8. Maersk window mod and relettering The Maersk locomotive set 10219 was one of the few Lego train sets aimed at AFOLs. It was inspired by NS 3329 a real Norfolk Southern locomotive painted in 2002 to celebrate the opening of Maersk's Pier 400 container terminal at the Port of Los Angeles. The prototype was a former Contrail SD40-2 and after the ceremonies it kept the paintjob in daily service throughout the NS system. Through early 2008 it was often seen in the company of other former CR units that had not yet been repainted. The 3329 was damaged in 2008, after repairs it was repainted to the standard black livery and returned to service. Of course the SD class locomotives have 3 axle trucks while the lego model has 2 axle trucks, making it look more like a GP class. While I think 10219 is one of the best lego sets ever, there is at least one aspect of the design that continues to nag at me... or at least it did until recently. The cab windows are completely wrong for this era of locomotive. I preserved this design element in my instructions for a repaint of the set to a Conrail livery, but that was to keep the feel of the original 10219 set while offering a much less expensive option for this design for those only now getting in to the hobby. I have since rectified the design in my personal version of the CR repaint. I wanted to keep the ability to place a minifig in the engine, so that ruled out any clever brick built solution to get the windows. Instead, I used snotted 1x2x2 panels and a custom sticker to get the window frame. Now with this post I am bringing this modification to the original Maersk set as well. In this case the rebuild has an additional challenge given the rarity of the now discontinued Maersk blue pieces. So any Maersk blue parts in the design would have to be recycled from the original model. I also wanted to make sure any modifications were completely reversible. In other words, the 1x8 tiles below the cab would have to stay in place and the 1x4 bricks with "10219" would be flipped backwards. The lower cab walls are held on by two layers of white plates and bricks. While the cab windows are a collection of panels snotted in to place. One could stop here and simply enjoy the centered cab window, or use stickers from to finish out the design. Of course one could easily follow these steps to revise the window while keeping the original 10219 stickers facing outward. The engineer is much happier with the improved side view and faux rear windows. Compare the mod to the original Step by step instructions can be found here. Enjoy Full instructions can be found on
  9. UrbanErwin

    [MOC] NS 1217

    Hello all, It has been a bit silent from my part, but I have built something new: NS 1217 by Erwin, on Flickr The NS (Nederlandse spoorwegen/Dutch Railways) 1217 was part of the 1200 series which was a joint effort of Dutch and American designers as part of the Marshall plan. It was built in the fifties and have been in service until 1998, they were then sold of and repuposed at other transporters, with some still in service today. NS 1217 by Erwin, on Flickr NS 1217 by Erwin, on Flickr I have built a total of four carriages to accompany it, I will take some video's of them all running when I finish tweaking their designs. NS 1217 by Erwin, on Flickr My model has working lights in the front and back and 2 9V train motors. Thank you for reading/watching! As always, more pictures on my Flickr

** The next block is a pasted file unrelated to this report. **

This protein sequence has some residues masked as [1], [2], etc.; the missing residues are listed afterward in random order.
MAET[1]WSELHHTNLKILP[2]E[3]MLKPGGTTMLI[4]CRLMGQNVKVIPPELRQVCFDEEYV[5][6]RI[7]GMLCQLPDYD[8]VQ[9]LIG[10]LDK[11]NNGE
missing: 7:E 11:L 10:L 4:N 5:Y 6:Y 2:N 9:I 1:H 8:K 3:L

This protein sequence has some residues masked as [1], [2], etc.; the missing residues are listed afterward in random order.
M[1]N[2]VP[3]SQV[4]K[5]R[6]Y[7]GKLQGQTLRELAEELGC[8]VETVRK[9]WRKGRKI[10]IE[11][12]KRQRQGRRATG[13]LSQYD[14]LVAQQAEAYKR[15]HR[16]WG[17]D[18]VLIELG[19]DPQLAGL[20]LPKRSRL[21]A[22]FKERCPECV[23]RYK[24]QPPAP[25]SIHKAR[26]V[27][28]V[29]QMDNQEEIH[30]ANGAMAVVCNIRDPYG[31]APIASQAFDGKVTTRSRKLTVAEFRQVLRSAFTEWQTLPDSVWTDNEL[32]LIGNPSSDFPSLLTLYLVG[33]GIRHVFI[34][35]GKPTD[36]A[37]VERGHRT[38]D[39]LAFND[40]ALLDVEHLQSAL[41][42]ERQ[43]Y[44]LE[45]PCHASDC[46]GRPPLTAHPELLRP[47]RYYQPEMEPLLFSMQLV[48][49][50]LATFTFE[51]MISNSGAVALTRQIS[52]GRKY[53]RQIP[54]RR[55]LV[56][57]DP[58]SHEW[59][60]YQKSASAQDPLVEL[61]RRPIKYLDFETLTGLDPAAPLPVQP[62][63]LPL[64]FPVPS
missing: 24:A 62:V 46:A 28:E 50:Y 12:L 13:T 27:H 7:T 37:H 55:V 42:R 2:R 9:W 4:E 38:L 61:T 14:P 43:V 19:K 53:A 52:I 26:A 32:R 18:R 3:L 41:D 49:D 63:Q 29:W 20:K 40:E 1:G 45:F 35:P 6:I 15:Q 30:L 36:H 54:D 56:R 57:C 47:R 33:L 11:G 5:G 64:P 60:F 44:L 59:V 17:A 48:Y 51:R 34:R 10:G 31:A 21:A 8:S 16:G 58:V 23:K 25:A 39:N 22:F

10. Dear all, finally I can present you my new train: The idea started with the Arctice seaplane nose train. I thought now that we also have a dark blue one I can use that as one of the "hondekop" noses of the NS trains. But fiddling about a bit I found that the shape was actually a bit too short and that the longer aircraft nose would be much better suited. So I continued with that one. I must admit that I am not 100% satisfied with it. But I am happy with the pantographs and the couplers: The recessed doors are less well done. I should look into getting it less than half a brick. And further detailing is also limited. Partially by design I must say, but still. In the end I think the shape of the nose is correct lengthwise, only because it is 6 wide it looks a bit strange. An 8 wide version would be better scale wise. Also the new "other" 6 wide airplane nose has a better window configuration but the rounded roof doesn't fit in. Anyway, I still hope you like and if not please feel free to tell me. (more pictures on my brickshelf)
  11. here is my newest pair of coaches, I'm planning to do two more in dutch style but I can't find the brick/money. Description from Wikipedia ICK: ("InterCity Korte termijn") These are former German cars that were bought to relieve the shortage of material NSR suffered from. NSR has currently stopped all operations of the ICK, due to the new extra bought VIRMĀ“ (although there is, certainly during rush hours, still an alarming material shortage). The ICK is currently placed aside near Amsterdam Central Station (Amsterdam CS) on a placement called Dijksgracht and are for sale. ICK coaches in Dutch and German Livery by UrbanErwin(EPJL), on Flickr ICK coaches in Dutch and German Livery by UrbanErwin(EPJL), on Flickr ICK coaches in Dutch and German Livery by UrbanErwin(EPJL), on Flickr Edit: could a member with some magical powers add MOC: to the title?